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Mexican drug lord Joaquin 'El Chapo' Guzman has been found guilty on 10 counts of drug trafficking in a US court.
The 61-year-old was arrested in January 2016 after he escaped from prison via a tunnel five months previously.
He was found guilty in a federal court in New York on all 10 counts of drug trafficking. The cartel kingpin was once one of the richest people in the world and was listed on Forbes' rich list in 2009.
The drug lord is alleged to have overseen the exportation of hundreds of tonnes of cocaine into the US and ordered hit-men to carry out hundreds of killings.
But beyond his well-known involvement in drug-trafficking, the trail has exposed many more horrific revelations about his life.
Court papers released on Friday accuse him of drugging and raping girls as young as 13. According to the BBC, former associate, Alex Cifuentes is quoted as saying Guzmán "called the youngest of the girls his 'vitamins' because he believed that sexual activity with young girls gave him 'life'."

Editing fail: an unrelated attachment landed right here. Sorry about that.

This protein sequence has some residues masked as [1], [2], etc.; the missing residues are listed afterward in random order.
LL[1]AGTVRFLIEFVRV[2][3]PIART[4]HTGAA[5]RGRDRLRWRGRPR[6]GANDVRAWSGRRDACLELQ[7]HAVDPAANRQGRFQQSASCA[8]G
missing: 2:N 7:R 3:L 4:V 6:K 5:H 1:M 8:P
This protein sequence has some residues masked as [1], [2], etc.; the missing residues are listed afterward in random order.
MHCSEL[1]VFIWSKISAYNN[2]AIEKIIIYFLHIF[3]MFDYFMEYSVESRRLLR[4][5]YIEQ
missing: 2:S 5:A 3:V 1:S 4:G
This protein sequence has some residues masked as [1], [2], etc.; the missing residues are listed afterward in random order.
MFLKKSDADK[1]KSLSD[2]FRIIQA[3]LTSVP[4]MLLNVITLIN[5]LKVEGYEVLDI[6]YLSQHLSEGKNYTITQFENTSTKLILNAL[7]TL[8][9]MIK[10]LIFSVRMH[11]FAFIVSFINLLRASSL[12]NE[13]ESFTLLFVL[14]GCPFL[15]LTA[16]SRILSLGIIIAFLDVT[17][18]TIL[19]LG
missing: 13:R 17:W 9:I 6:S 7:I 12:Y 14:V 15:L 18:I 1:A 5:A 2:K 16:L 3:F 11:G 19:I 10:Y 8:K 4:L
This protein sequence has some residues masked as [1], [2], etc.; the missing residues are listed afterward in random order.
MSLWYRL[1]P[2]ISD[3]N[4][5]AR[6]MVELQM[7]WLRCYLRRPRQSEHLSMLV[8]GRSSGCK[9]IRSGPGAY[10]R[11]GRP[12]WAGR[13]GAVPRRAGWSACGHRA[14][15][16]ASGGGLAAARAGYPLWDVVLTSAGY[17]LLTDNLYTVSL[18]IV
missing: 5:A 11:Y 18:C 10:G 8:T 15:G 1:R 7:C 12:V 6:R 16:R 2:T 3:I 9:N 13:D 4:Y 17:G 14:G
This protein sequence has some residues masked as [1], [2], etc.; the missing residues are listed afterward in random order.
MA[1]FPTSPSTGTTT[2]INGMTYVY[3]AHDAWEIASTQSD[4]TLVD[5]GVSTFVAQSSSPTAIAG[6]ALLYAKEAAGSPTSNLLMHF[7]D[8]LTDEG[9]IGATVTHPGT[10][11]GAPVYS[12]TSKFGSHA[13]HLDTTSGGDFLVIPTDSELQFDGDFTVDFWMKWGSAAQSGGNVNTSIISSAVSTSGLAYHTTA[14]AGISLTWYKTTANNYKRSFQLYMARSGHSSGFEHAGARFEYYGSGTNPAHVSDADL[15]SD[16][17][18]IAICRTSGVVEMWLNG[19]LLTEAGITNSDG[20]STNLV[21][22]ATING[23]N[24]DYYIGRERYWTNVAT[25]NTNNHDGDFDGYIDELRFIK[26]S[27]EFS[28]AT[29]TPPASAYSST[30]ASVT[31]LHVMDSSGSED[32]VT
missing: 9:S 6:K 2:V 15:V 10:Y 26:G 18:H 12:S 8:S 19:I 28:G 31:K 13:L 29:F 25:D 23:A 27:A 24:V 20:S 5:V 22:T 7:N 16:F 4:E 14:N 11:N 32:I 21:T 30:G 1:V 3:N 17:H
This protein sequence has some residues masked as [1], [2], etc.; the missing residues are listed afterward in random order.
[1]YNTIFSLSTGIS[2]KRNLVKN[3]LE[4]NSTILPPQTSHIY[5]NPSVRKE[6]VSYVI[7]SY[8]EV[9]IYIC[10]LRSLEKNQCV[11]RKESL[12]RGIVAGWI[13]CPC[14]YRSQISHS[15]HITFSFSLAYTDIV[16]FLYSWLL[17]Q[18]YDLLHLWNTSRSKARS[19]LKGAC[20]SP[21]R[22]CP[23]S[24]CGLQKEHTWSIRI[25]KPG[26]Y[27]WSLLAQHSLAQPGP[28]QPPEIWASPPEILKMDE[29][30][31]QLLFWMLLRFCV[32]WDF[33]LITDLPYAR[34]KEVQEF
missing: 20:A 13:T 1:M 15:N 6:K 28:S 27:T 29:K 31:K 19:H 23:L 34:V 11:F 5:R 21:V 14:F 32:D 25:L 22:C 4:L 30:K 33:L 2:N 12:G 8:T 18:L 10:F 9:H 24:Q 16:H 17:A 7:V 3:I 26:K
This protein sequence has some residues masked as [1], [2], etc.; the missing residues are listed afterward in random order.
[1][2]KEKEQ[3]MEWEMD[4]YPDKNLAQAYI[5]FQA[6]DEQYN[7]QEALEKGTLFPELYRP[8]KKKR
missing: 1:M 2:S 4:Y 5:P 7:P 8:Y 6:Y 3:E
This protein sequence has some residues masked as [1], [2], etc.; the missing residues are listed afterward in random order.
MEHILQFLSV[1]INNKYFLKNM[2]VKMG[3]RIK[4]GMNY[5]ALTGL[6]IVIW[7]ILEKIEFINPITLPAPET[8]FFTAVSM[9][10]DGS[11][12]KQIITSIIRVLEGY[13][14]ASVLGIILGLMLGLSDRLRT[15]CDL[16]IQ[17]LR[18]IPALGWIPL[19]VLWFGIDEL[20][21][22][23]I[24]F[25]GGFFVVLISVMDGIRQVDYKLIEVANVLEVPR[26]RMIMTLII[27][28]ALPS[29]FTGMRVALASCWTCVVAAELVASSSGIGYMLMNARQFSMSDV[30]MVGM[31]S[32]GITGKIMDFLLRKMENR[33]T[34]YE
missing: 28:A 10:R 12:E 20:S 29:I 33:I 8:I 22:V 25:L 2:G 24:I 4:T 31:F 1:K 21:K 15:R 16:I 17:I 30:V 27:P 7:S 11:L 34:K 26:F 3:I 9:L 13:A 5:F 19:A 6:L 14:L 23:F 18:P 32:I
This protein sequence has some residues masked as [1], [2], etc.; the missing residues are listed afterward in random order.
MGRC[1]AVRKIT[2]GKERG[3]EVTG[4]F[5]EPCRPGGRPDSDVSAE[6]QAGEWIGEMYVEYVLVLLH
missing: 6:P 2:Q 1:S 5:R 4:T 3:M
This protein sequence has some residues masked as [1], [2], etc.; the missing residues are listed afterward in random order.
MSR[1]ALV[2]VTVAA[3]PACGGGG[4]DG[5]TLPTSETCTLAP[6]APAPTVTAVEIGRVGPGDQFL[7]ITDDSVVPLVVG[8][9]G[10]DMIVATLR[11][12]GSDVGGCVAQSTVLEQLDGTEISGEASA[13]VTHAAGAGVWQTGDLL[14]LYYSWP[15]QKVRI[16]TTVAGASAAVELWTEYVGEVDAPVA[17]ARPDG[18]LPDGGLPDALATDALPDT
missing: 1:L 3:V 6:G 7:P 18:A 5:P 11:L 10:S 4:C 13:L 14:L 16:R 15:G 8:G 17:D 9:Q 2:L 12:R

Cifuentes also alleged that Guzmán gave former Mexican president, Enrique Peña Nieto, a $100 million (£77m) bribe. Cifuentes claimed that Mr Peña Nieto contacted Guzmán after he took office in 2012 and said he would end a manhunt against him in return for $250m (£193m). Mr Peña Nieto has not commented on the accusations as of yet.
Part of the reason Guzmán was so notorious because of his numerous improbable escapes. He has escaped arrest on numerous occasions and custody in Mexico on twice.
During the trial, the court heard how Guzmán managed to escape from maximum-security Altiplano prison. A GPS watch was smuggled through to Guzmán's cell and his sons bought a property on the periphery of the prison. From this point, diggers crafted a tunnel to his cell and he escaped using an adapted motorcycle.
Guzmán is the most high-profile drug trafficker to be trialled in the US. Jurors for the trail were anonymous and provided with armed escorts, as prosecutors argued that Guzmán had a reputation for intimidating and even killing witnesses.
The 'drug war' between US and Mexican officials and drug traffickers has claimed an estimated 100,000 lives across the course of more than a decade.
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